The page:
Ten Dead in Cyclone Chaos


Ten people are now confirmed dead following the cyclonic storm that hit Newcastle, Lake Macquarie and the Central Coast on Friday and Saturday.

A family of five were killed when the car they were travelling in was swept away in flood waters when the road they were driving on simply fell into a swollen creek. The old pacific highway near Sommersby gave way beneath the car and a thirty metre section of the road simply vanished into a chasm. The father, mother, two children and a nephew of the parents were all killed in the road collapse. There were reports that the father could be heard yelling out for help for a short period, but there was no possibility of rescue.

An elderly couple were drowned when their 4WD was swept into flood waters near Clarence Town and their bodies found on a farmer’s property a day or so later.

Among the other fatalities, one man was killed when a tree fell on his vehicle and another man drowned after having managed to escapse from his car which was being swept away, he was then washed into a drain and sucked under.

Twenty one men were rescued from the stricken bulk carrier at Nobby’s beach (see picture of the ship in an earlier posting), when helicopters were called in to rescue them from mountainous seas that saw waves breaking over the ship.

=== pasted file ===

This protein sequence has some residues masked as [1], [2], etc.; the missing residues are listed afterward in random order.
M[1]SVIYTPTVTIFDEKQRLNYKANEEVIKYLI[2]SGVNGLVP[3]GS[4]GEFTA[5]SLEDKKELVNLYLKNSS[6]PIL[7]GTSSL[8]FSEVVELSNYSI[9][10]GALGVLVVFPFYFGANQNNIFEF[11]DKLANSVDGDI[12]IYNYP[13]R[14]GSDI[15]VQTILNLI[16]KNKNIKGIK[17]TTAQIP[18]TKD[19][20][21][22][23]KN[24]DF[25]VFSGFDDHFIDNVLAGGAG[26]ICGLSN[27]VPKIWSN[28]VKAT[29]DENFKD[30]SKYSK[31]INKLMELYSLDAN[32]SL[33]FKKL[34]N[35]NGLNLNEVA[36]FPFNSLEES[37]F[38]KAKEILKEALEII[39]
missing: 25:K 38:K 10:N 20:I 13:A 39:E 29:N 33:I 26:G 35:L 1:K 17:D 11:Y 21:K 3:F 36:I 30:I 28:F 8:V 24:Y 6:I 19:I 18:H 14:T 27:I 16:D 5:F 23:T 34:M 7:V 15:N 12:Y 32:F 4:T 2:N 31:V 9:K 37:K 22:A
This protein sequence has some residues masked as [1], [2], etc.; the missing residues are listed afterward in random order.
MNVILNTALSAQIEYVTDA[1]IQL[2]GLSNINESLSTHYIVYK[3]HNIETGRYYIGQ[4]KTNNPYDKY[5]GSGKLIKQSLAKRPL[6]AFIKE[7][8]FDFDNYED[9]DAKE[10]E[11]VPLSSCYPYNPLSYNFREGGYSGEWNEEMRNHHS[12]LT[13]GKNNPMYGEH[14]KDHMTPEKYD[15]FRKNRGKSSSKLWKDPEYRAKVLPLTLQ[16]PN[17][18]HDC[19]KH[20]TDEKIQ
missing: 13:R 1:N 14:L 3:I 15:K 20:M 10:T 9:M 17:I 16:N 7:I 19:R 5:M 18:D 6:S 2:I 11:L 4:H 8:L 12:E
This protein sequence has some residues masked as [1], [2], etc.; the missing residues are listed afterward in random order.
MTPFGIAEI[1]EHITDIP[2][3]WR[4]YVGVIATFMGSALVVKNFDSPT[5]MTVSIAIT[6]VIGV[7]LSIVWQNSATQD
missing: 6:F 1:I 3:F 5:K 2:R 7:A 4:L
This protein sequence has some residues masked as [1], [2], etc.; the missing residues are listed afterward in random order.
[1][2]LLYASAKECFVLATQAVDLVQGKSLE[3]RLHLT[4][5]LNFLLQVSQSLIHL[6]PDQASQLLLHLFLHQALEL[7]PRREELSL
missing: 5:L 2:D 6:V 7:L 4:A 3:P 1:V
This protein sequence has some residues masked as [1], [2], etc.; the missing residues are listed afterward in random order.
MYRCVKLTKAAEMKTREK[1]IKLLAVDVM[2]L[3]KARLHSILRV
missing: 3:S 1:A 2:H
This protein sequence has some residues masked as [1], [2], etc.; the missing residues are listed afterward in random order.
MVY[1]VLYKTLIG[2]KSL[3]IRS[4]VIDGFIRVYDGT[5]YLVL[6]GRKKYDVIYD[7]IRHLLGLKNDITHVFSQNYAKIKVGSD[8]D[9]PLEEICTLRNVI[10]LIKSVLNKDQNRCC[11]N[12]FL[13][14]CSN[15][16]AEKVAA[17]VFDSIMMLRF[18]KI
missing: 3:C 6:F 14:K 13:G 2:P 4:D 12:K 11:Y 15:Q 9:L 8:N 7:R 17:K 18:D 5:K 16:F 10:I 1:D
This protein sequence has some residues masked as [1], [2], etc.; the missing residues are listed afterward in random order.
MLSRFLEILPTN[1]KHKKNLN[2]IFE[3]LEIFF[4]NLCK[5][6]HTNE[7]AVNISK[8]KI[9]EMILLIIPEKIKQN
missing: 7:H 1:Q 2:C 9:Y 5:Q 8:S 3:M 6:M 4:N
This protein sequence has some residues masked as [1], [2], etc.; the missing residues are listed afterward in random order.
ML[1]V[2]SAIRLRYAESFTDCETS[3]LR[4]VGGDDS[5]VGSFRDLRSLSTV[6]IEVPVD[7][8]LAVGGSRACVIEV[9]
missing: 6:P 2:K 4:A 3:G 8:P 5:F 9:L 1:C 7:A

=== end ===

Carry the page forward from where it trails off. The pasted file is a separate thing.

Hundreds of other people were saved from drowning in their cars, shops and homes, by the heroic action of people they didn’t even know. The city abounds with stories of people who only survived the disaster with moments to spare, thanks to the actions of strangers.

It is incredible that only ten have been confirmed dead in this disaster, given that thousands of cars were swept away, flooded and submerged within seconds of when the flooding actually started. I know, I was caught up in it at one point.

People were forced to stay wherever they could find a spot to stay. Some slept in shops that had beds for sale, as shop owners allowed people to sleep on them for the night as their shop was cut off by rising flood waters. Others slept at their place of work or in cars on high ground.

It was an experience that Novocastrians will not want to repeat anytime soon.

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